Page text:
Campus & Community / Magazine Feature

Public Good lecture series ties humanities with civic engagement

As David Cooper describes it, civic engagement and the humanities have a kismet relationship — like the plot of a romantic comedy, where two otherwise successful adults are missing something vital.

“Civic engagement needs the humanities and the humanities need civic engagement,” he says. “We just have to get them together.”

On Nov. 9, Cooper kicked off DU’s Public Good Lecture Series, sponsored by the Center for Community Engagement and Service Learning (CCESL), with a talk entitled “Can Civic Engagement Save the Humanities?”

Cooper, a professor of writing, rhetoric and American culture at Michigan State University, has worked on public good initiatives nationally for 15 years.

“Since the service learning movement really started to take off in the mid- to late-80s, David has really been at the forefront of innovation,” says CCESL Director Eric Fretz.

According to Cooper, civic engagement and the humanities are disconnected for three primary reasons — humanists’ growing focus on postmodern and post-structuralist theory, which makes research less tangible and relevant to the public; continued specialization that prevents interdisciplinary work; and increased competition that discourages a collaborative climate.

In many university humanities departments, Cooper says, “theory replaces praxis.” He says that without practice the humanities are losing public trust and would-be majors — hungry for action and application — are opting for business schools.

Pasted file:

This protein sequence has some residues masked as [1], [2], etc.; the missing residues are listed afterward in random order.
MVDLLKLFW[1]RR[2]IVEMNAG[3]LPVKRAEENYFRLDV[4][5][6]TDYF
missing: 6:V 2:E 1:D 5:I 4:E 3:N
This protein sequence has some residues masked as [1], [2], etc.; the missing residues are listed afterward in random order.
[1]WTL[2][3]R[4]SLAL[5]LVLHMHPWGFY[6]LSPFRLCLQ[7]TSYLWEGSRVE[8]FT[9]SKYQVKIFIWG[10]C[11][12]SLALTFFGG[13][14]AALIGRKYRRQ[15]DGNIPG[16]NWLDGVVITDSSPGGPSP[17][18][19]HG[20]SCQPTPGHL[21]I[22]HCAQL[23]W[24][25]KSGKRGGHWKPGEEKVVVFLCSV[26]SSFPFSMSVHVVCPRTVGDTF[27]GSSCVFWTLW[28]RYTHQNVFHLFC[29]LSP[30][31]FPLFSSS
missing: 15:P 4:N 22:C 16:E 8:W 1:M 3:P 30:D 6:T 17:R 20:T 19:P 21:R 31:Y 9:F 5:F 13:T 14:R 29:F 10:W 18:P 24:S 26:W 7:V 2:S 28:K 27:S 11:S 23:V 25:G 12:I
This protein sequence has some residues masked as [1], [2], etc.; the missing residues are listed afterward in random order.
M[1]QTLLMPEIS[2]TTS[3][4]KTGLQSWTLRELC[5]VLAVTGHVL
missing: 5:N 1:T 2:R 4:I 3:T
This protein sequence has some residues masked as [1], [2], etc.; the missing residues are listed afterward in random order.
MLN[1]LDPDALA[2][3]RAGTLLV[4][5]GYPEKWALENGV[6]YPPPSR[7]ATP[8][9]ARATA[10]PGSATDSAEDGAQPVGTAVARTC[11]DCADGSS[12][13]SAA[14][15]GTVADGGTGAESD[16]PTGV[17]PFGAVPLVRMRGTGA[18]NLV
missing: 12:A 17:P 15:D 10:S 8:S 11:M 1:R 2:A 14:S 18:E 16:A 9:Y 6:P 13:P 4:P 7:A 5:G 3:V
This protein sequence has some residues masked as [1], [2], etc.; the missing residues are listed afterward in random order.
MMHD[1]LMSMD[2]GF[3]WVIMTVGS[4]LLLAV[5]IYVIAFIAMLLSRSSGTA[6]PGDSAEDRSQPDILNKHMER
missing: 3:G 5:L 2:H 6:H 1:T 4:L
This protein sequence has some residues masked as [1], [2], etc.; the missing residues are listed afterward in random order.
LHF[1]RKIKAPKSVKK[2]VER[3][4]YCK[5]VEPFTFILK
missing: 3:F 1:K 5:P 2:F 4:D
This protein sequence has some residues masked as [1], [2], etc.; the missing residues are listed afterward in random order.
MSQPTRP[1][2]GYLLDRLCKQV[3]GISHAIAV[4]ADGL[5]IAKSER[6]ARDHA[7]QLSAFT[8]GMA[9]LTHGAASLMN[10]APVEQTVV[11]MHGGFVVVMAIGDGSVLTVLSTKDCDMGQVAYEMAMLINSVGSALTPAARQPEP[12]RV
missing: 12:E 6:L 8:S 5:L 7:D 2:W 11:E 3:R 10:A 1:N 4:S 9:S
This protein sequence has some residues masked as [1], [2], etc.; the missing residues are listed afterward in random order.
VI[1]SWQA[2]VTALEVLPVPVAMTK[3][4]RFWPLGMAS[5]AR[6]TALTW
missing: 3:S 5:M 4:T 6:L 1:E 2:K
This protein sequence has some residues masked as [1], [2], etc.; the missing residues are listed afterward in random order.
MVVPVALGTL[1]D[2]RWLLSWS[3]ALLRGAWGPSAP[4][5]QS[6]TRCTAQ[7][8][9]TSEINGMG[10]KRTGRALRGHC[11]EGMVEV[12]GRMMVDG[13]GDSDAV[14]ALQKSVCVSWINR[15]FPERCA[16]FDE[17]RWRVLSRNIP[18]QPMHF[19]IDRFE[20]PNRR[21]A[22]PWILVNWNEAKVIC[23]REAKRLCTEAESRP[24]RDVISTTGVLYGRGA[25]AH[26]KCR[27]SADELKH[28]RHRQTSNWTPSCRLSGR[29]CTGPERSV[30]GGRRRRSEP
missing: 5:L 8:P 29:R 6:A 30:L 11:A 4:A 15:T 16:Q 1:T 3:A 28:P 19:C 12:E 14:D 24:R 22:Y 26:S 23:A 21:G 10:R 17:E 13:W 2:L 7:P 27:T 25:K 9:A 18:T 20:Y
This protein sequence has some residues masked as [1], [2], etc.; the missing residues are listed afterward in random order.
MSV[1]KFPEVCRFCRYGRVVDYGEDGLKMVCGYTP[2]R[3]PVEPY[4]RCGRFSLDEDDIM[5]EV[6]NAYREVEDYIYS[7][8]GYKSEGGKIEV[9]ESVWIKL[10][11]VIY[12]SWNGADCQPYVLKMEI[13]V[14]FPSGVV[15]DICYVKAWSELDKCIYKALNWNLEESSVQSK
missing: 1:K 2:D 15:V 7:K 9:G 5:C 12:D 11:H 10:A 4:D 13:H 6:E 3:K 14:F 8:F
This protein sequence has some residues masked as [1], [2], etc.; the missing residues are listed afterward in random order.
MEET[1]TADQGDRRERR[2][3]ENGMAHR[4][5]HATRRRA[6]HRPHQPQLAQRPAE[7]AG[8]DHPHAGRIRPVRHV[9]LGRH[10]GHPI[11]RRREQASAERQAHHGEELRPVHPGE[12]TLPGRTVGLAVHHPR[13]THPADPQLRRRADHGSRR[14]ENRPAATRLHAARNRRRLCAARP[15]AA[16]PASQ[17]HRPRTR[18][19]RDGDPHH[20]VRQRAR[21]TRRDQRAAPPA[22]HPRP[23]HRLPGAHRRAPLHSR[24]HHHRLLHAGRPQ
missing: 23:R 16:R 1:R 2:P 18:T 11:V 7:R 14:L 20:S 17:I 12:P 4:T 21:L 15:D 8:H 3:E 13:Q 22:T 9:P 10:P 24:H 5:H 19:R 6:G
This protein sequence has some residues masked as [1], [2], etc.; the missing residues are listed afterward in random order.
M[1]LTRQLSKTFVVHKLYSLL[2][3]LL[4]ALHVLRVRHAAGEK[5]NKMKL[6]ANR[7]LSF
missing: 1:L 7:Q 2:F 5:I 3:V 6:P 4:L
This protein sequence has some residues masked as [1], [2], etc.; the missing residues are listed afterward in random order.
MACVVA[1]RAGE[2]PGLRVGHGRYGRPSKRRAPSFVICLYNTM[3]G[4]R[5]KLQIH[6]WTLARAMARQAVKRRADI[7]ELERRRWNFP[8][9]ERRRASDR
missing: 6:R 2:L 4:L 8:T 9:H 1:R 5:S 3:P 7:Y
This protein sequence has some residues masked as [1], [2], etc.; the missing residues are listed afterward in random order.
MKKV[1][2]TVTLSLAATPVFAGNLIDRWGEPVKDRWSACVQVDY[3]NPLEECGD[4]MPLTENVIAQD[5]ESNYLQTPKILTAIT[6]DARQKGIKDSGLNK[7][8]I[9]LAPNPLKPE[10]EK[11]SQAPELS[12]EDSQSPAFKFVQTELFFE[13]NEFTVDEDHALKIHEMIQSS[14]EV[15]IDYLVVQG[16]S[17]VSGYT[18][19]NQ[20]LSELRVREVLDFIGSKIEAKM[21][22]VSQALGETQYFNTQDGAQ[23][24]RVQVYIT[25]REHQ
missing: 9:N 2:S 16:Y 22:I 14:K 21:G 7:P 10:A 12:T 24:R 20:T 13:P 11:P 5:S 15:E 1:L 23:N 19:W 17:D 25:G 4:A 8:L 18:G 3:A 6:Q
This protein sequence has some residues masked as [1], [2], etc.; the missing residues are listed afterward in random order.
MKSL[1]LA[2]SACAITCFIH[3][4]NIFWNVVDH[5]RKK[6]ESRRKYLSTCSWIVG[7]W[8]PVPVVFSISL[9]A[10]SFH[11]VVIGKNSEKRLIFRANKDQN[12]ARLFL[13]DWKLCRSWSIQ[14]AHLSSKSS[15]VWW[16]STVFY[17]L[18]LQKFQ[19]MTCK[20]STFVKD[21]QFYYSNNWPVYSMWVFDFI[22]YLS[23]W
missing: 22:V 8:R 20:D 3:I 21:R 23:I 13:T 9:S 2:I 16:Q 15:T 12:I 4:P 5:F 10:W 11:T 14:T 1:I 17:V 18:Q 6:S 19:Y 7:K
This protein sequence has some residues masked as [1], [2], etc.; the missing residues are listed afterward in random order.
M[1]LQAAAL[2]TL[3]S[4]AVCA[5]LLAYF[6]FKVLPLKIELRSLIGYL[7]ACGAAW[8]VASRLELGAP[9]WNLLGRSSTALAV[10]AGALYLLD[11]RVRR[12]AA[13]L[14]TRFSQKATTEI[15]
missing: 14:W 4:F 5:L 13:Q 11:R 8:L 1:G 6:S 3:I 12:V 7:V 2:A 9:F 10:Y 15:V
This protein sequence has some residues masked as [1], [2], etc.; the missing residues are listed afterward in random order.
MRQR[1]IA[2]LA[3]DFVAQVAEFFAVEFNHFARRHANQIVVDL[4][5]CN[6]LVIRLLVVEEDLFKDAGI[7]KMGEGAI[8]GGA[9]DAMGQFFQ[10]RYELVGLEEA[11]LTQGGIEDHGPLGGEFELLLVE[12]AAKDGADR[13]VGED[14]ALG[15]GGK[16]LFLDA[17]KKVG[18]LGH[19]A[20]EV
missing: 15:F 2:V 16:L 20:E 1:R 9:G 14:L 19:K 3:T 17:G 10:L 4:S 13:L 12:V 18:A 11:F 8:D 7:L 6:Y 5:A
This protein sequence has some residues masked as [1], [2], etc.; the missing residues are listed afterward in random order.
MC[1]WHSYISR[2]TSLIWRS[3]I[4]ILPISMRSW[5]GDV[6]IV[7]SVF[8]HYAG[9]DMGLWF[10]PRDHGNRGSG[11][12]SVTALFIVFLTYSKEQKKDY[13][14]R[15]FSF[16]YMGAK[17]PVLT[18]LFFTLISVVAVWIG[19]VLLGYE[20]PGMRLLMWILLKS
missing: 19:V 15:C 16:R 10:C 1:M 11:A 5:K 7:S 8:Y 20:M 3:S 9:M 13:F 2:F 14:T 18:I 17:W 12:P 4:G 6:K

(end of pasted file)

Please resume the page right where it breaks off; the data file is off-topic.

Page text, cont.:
Rather than delineating recommendations for bridging this gap, Cooper emphasizes the importance of asking the right questions. He says the humanities need to be reframed around “ethical practices bound up in the pragmatic question, ‘How am I obligated?’”

If humanists are willing to question their research through imminent critique, he argues, scholarship will become more personally and publicly relevant.

Fretz says DU is already ahead of many other schools in its commitment to civic engagement. Its lecture series and annual public good conference are intended to foster a conversation about what “public good” means, he says.

The lecture series will continue Jan. 10 with Harry Boyte of the University of Minnesota speaking on “From Me to We: Higher Education and the Democratic Renaissance.” The public good conference is scheduled for Feb. 16. For more, visit

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